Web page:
I used to think about how I’d react when the day came when Robin would pass, and nothing could or can prepare you for that. Time has helped, but I still find myself randomly getting sad wondering about her. Is she okay? What happens to us? People say it’s hard to lose a child as blind people we outlive are guides so I think that we really feel that loss. Abby and I often talk about Alice and Robin. I’d say once a week we share a story or rehash a memory. It’s nice she understands that I’m not sure someone sighted would. I know Abby thinks about Alice as much as I do with Robin. I have 2 videos I watch about once a month one is of Robin barking. Another is of her eating her last meal. Abby brought Doab over, and Robin had a kids Chicken and Rice. She couldn’t keep anything down for long anyway, so I wanted her to enjoy it. She did she licked the bowl clean. Then I gave her chips which she loved. In retirement I planned to spoil her a bit with people food something I never gave her. I am really strict and will be with my next dog on that. They have their food, and I have mine. Lol

Happy anniversary to are partnership!!! I plan on cooking spaghetti and trying out a new beer delivery service tonight. They charge normal store pricing then $5 to deliver. I don’t drink that much anymore, but it will be nice to be able to see all the beers they have. Nothing frustrates me more than asking what wheat beers they have or what loggers they have and only getting one choice. I wish sighted people could experience that one time maybe things would change. Say I go grocery shopping I have to know what brand and exact thing I want. If I go to a coffee isle and say what types of coffee do you have? That person would think I was nuts or they’d fire back with what do you usually drink? I don’t blame them, but we often miss new products or aren’t aware something is even available. Anyway just wanted to rant about that. The internet has changed this that’s why I love Amazon so much. I will report back on how this goes tonight! After I have one or two for Robin!!!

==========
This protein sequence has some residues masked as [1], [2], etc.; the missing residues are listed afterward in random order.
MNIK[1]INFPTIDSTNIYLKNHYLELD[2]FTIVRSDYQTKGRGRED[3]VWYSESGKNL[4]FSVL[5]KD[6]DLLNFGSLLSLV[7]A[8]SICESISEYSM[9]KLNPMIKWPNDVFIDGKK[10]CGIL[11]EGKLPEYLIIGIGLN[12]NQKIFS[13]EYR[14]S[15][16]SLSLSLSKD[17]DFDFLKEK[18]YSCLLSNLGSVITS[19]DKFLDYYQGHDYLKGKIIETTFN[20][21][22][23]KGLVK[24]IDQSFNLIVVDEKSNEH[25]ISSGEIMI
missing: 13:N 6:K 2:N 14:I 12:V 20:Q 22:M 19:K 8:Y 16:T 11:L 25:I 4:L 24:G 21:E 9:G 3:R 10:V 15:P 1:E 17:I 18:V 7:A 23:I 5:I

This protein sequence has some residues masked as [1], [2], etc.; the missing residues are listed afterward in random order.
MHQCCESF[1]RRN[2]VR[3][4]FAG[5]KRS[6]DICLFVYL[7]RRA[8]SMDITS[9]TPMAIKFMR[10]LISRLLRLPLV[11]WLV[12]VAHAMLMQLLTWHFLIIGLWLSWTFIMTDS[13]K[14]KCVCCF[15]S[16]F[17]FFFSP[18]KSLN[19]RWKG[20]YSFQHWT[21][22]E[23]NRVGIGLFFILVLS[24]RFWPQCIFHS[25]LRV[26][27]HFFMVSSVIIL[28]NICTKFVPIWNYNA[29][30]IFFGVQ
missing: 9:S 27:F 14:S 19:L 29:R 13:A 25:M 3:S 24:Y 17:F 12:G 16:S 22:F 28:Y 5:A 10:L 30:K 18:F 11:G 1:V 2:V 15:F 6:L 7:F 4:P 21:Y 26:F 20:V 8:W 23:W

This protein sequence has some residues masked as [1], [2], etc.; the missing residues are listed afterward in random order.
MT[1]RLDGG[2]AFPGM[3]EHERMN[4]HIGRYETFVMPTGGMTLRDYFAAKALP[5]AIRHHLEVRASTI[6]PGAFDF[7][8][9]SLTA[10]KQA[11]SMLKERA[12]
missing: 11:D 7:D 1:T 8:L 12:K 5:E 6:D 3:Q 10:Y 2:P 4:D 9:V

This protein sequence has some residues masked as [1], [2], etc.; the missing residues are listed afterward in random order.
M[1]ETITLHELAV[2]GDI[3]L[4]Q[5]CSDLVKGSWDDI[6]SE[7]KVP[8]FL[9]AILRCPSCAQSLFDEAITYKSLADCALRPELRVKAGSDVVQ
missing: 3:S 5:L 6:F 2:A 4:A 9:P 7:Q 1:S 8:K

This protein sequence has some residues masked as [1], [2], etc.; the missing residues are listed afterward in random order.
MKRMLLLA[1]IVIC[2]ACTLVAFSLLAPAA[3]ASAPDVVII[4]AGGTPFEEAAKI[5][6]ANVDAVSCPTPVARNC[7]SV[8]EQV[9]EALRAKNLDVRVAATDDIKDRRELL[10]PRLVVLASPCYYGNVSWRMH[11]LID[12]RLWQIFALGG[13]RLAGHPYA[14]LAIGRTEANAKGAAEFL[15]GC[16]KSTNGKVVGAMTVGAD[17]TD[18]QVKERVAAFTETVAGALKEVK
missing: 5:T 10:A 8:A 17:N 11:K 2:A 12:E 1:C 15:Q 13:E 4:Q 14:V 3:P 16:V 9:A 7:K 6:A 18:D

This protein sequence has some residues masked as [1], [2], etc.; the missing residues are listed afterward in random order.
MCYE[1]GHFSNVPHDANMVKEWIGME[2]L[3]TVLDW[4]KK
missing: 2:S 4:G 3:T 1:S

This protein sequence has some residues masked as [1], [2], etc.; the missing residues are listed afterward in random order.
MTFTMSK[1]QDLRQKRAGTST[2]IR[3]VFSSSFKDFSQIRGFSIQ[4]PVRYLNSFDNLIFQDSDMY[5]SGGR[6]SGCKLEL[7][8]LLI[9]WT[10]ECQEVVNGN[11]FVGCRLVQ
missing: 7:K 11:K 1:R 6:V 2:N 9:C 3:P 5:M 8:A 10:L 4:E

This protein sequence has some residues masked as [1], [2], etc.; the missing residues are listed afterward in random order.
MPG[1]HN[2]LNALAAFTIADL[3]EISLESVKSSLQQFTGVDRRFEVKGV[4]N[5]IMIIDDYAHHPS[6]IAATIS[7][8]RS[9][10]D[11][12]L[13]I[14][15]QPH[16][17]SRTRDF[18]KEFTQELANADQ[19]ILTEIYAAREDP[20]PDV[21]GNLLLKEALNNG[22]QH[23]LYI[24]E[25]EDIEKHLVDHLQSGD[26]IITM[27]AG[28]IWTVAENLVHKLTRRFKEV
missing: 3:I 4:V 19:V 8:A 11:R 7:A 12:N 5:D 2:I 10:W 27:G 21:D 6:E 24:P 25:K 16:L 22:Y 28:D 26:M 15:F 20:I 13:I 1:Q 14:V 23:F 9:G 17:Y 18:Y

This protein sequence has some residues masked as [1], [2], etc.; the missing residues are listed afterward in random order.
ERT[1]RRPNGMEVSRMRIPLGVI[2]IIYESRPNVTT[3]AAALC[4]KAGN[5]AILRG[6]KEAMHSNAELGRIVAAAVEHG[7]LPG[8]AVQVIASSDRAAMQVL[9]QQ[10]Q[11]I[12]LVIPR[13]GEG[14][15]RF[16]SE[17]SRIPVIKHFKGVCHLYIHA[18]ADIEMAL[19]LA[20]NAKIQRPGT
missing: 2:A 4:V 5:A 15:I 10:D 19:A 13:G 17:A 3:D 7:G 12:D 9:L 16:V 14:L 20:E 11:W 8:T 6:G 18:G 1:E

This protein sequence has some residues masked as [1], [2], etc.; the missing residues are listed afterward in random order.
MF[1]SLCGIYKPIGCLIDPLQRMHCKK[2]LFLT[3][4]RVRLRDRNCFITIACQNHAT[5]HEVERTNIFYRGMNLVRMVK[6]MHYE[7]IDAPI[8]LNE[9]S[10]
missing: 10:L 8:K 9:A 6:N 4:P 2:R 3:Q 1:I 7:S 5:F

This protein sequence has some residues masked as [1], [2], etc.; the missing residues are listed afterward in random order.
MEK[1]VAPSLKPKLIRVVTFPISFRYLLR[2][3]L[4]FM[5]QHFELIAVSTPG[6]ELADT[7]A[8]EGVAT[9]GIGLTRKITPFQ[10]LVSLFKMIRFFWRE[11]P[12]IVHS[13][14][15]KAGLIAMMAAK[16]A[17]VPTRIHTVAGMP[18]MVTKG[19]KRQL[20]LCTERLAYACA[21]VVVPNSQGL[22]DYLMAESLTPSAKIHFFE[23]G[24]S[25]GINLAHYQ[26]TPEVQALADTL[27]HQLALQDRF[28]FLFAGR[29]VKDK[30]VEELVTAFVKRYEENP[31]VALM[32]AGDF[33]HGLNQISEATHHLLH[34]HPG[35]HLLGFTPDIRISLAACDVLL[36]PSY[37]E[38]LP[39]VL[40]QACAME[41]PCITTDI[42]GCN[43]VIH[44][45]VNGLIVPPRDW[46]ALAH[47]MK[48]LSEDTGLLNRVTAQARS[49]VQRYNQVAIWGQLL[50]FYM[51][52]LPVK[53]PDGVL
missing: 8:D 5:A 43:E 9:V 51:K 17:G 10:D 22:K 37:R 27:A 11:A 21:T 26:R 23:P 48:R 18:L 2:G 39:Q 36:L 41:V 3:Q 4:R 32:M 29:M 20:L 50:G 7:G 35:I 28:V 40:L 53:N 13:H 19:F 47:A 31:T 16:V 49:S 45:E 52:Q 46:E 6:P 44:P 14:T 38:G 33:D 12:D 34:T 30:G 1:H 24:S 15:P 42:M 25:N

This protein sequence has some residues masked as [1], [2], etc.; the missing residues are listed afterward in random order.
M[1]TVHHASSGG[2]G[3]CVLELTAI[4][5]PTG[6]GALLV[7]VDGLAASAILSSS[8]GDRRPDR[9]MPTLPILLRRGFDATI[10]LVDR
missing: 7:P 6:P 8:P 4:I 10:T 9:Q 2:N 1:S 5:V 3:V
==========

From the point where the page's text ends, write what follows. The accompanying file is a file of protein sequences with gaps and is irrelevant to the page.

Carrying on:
AirPods and Robins birthday!

Time gets away, and I don’t blog as much as I’d like. Abby and I are doing well. I’m excited to take her to her first MLB game in a few weeks. Pretty soon we will be celebrating 2 years together which is pretty cool. It’s gone by so fast. I had pneumonia two weeks ago, and that wasn’t any fun. Abby came over and helped take care of things. I tell you what when you have that you can’t do anything but sleep. I’d try to stay up, but couldn’t. I am feeling better, but it’s taken awhile.
Abby and I both got a pair of AirPods recently. I tell you what they are some pretty cool technology. Basically what they are is a wireless earbud. You don’t even know you need them until you start using them. I have Bluetooth headphones, but sometimes you just want to wear something smaller. As a blind person traveling on the street an earbud is easier to deal with than an over the ear headphone, because it allows you to hear more. With my Iphone they pair so seamlessly! Then once paired it’s connected to my Icloud for pairing on any other Apple device. For my Mac all I have to do is click on Bluetooth and then Joes AirPods and sound comes through them.
 
Battery Life is decent for a little earbud they get 5 hours music playback, and 2 hours for talk time. It doesn’t sound like a lot, but they also come with a charging case you drop them in there and with in 15 minutes they have 3 more hours of charge. They do well, and battery hasn’t been an issue in my wee trial. For comparison the Samsung Earbuds only get 1.5 hours of battery life when using them to play music from your phone. With those however they do have onboard storage where you can play music without a phone however battery life playback is still only 3.5 hours of play time. They also cost more than the AirPods,.
 
I am really enjoying my new job it’s fun being able to test new applications, and also see new tech. I honestly can’t believe they pay me for it. Lol Larry and I are going to be starting a website for Android TV soon, so I am excited to be involved with that. I don’t think I’ve talked about it here, but I bought a Sony Bravia® TV recently which for the first time I could set it up entirely myself, because it has speech on it. Even just being able to play with the picture settings is so neat. Before I had no idea what my tv offered as far as picture settings, because it didn’t talk. I honestly have no idea why or how it’s not required that every tv at this point doesn’t have to have some sort of screen reader built in. I am happy to see Amazon is going to make the new 4k fire tv they’re selling with Alexa also have Voiceview on it so a totally blind user should be able to set it up from scratch themselves also.